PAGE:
Contact: Lettie Haver
260-637-2273, ext 8
Bordering 52 acres of established forest, the new Blue Cast Springs plantings will contain 27 species, ranging from shagbark hickory, flowering dogwood, redbud, black walnut, sycamore, sugar maple, American plum and chinkapin oak. Following the event, ACRES will contract the remainder of the reforestation work and will monitor the new plantings over the next several years, ensuring the new forest is established and hearty for another 200 years.
“It’s fitting that we are planting trees during Indiana’s Bicentennial,” says Jason Kissel, executive director of Indiana’s oldest and largest local land trust. Two hundred years ago, northeast Indiana was canopied in forest – with oaks, maples, hickories, dogwoods and elms.
Today, only a small portion of forest remains, says Kissel, who has a degree in forestry. While the vast majority of old-growth trees are gone, groves of trees of this age live on the 5,924 acres the land trust permanently protects.
Kissel identified one-such 214 year-old oak tree at Blue Cast Springs, using an increment borer to draw out a sliver of the tree’s core and precisely count its rings in a harmless way. Event participants will be able to see this living specimen from the state’s founding era, an example of what their work will create for future generations.
Participants can help plant and also explore trails through Blue Cast Springs with a guide or on their own to see more examples of older trees and beautiful vistas from 30-foot-high bluffs over the Maumee River.
The event begins at 11 a.m. with a conversation with Kissel and Casey Jones, ACRES director of land management. Dress for weather and possible muddy conditions as this is a rain-or-shine event.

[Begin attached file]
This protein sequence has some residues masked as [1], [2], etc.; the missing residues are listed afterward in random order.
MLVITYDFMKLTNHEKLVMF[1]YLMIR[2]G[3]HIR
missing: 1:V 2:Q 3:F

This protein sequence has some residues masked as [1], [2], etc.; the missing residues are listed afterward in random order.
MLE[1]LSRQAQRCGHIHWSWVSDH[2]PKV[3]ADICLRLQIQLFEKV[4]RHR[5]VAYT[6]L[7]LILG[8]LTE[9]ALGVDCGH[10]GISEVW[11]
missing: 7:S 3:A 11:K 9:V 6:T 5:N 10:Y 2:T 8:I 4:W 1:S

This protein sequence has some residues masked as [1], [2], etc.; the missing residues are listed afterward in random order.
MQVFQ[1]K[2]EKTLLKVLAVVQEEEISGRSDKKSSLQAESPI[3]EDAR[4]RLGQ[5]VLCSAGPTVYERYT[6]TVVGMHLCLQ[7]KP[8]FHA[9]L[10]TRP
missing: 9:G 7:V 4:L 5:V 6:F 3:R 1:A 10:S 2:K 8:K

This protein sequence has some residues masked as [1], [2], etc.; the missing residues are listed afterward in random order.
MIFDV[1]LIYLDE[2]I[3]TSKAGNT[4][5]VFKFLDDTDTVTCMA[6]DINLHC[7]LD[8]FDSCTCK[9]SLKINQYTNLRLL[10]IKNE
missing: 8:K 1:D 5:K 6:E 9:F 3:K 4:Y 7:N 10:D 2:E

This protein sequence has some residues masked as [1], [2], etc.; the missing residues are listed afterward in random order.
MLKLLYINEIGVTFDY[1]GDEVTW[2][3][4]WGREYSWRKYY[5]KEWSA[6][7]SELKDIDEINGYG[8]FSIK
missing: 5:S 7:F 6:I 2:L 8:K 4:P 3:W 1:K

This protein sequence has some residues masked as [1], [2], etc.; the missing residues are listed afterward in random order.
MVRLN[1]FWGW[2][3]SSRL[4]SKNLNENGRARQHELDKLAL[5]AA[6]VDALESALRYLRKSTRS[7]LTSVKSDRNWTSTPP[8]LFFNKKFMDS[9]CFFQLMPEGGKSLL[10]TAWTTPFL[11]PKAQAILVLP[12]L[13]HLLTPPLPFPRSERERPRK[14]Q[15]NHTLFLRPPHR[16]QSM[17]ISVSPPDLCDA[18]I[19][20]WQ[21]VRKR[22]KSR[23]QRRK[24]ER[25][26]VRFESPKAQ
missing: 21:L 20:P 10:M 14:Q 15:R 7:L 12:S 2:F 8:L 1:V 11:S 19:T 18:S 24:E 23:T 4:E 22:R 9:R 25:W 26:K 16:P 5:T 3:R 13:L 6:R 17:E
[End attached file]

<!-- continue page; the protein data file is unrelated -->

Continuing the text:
Blue Cast Springs is off Old U.S. 24 in Allen County: 21412 Bluecast Road, Woodburn, IN 46797.
A similar volunteer reforestation is planned on Wildwood nature preserve in Kosciusko County on Saturday, April 16. That event, in collaboration with the Manchester University Environmental Club, also begins at 11 a.m.
Blue Cast Springs was protected forever by ACRES in 2012, thanks to wide community support and matching funds from the Indiana Bicentennial Nature Trust. The popular nature preserve is named for the blue tint of water from one of its springs.
In addition to production of more than 100 cases daily of spring water sold in the early 1900s, it was home to a large sanitarium and resort renowned for therapeutic baths and waters. Eventually, nature reclaimed the land and today only the concrete foundation and steps to the spring remain. (Learn more preserve history from local historian Tom Castaldi)
With its members, ACRES Land Trust preserves 5,924 acres of natural area in northeast Indiana, northwest Ohio and southern Michigan. ACRES provides more than 70 miles of trails through forests, wetlands, and native grasslands for hiking, photography, birding, wellness, family and school visits, reflection, discovery and adventure.